Teach them that violence has no place in good relationship
As an advocate in the effort to prevent teen violence and keep our community's children safe, I was pleased to learn that earlier this week Governor Mitch Daniels signed “Heather’s Law” – a bill enabling schools to address dating violence through education programs and policies for students in 6 through 12 grade.
Heather’s Law has reinforced the importance of education and helping children – many of whom are in relationships for the first time and therefore don’t know and understand what constitutes healthy relationships. Women’s Fund has long supported community efforts that prevent violence, including funding a program through Ruth Lilly Heath Education Center designed to teach every IPS 5th and 7th grade student about healthy relationships annually for three years. In its final year, this program has become a national model and students have demonstrated increased knowledge of healthy relationships. This program, along with Heather's Law, are critical steps to reducing and ending violence among teens, and ultimately stopping its demonstrative cycle.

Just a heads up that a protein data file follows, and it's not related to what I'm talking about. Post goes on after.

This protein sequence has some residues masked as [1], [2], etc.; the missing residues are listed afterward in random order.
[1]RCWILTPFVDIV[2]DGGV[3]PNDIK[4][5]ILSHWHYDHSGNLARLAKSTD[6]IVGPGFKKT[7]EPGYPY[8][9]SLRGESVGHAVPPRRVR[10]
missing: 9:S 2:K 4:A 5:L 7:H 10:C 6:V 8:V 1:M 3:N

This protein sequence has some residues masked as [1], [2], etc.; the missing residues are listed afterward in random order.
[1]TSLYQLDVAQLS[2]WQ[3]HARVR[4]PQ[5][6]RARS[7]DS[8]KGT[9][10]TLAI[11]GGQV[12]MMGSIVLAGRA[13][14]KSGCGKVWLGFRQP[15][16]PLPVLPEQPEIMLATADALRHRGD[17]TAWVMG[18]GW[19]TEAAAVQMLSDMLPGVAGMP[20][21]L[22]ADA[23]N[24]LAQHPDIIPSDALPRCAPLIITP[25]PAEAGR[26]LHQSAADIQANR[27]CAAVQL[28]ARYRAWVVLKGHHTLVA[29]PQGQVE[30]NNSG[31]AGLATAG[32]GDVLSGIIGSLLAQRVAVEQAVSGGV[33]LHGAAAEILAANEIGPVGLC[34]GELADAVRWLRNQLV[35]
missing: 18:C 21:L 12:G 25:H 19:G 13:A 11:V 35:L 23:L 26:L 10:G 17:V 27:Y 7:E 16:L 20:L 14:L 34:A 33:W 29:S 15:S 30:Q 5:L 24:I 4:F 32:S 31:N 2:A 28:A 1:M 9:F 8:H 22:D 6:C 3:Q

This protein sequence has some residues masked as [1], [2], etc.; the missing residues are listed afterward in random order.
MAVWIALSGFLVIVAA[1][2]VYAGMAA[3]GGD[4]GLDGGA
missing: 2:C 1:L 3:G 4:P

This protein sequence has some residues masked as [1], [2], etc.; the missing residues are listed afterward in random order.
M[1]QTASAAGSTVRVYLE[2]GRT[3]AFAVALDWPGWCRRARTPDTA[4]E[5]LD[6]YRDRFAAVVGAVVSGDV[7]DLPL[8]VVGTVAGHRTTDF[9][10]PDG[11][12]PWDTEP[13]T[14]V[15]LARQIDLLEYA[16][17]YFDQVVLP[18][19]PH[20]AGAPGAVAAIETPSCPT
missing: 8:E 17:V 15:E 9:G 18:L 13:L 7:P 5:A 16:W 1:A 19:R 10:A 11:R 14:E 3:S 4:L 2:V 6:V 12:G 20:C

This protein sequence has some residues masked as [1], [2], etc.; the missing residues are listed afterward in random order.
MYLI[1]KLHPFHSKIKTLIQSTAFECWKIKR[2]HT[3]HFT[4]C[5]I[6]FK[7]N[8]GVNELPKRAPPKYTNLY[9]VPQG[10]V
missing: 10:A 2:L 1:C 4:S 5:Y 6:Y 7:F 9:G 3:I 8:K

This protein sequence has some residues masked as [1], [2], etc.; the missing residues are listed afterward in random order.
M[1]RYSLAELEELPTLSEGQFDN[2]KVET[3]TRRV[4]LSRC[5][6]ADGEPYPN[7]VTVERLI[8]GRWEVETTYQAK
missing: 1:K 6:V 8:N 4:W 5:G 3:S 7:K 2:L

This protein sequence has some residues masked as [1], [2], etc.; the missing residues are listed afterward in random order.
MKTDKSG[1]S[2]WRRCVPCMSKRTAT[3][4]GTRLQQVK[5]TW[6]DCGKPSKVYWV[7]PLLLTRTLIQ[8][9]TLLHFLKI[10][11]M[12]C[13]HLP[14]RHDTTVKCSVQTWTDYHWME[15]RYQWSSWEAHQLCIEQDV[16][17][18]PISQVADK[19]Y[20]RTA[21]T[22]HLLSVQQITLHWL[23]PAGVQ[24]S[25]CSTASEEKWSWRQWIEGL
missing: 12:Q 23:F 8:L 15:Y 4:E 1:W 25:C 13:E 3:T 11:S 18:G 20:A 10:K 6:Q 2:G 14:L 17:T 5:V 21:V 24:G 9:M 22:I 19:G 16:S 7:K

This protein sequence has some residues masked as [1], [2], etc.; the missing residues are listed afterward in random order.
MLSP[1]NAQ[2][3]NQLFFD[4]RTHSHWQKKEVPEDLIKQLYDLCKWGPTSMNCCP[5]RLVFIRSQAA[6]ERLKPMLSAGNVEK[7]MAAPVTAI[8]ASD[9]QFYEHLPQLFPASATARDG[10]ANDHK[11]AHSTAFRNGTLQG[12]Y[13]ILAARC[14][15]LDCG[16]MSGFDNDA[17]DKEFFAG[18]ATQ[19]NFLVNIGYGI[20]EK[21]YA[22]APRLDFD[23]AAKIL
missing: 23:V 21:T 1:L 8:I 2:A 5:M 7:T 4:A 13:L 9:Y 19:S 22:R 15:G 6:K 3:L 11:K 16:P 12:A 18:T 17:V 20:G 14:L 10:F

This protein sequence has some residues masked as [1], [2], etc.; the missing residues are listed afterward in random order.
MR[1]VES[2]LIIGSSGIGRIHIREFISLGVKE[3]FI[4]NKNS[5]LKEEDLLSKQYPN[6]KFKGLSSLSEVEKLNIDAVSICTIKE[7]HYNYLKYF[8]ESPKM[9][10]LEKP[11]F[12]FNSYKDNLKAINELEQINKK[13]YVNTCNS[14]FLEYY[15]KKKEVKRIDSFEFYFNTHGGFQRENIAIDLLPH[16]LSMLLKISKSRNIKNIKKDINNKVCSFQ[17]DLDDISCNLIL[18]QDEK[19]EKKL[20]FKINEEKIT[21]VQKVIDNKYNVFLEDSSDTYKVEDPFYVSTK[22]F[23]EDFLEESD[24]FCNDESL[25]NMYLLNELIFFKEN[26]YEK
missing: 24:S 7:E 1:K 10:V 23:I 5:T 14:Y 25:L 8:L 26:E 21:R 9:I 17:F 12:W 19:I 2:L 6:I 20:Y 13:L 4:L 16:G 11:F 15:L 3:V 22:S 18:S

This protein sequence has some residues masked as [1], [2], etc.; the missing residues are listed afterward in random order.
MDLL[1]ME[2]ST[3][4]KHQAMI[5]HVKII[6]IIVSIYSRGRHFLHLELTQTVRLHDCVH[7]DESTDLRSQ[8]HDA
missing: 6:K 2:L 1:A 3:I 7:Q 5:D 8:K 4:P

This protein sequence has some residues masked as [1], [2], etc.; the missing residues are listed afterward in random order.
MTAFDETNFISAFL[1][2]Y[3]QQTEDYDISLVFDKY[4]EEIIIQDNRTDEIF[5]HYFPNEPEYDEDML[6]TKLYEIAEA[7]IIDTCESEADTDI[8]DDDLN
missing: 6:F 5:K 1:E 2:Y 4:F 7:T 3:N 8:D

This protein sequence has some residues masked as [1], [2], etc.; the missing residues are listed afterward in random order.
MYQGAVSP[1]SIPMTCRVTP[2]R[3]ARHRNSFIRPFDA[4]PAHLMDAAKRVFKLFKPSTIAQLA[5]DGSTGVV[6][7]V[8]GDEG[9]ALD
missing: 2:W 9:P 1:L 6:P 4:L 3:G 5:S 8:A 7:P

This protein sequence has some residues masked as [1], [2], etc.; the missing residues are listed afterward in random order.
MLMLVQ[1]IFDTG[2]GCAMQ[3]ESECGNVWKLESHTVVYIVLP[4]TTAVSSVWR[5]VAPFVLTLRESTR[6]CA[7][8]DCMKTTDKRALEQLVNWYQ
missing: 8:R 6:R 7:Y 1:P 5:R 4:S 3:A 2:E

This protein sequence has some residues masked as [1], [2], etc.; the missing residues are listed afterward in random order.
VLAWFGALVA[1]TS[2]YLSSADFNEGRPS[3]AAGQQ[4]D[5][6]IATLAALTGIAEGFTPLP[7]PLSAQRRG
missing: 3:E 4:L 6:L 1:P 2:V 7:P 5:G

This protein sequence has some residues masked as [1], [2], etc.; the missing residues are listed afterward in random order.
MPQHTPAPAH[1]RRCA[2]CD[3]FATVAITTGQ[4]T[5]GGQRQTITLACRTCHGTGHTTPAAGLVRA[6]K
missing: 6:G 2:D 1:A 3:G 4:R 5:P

Teen violence is not new; however, it is a silent matter most adults do not recognize or accept easily. Violence among dating teenagers permeates many high schools and homes and cuts across every socioeconomic group. Teen violence proliferates from adult violence, often causing young children to repeat the cycle of abuse.
As a community, we must find a way to protect more young people from violence. While Heather’s Law requires the schools to take action, I believe it is the responsibility of everyone to take an active role in educating and supporting young children. It should be our responsibility as adults to serve as mentors and positive role models so our children recognize abusive behavior and feel empowered to seek help.
Jennifer Pope Baker
Director, Women’s Fund of Central Indiana
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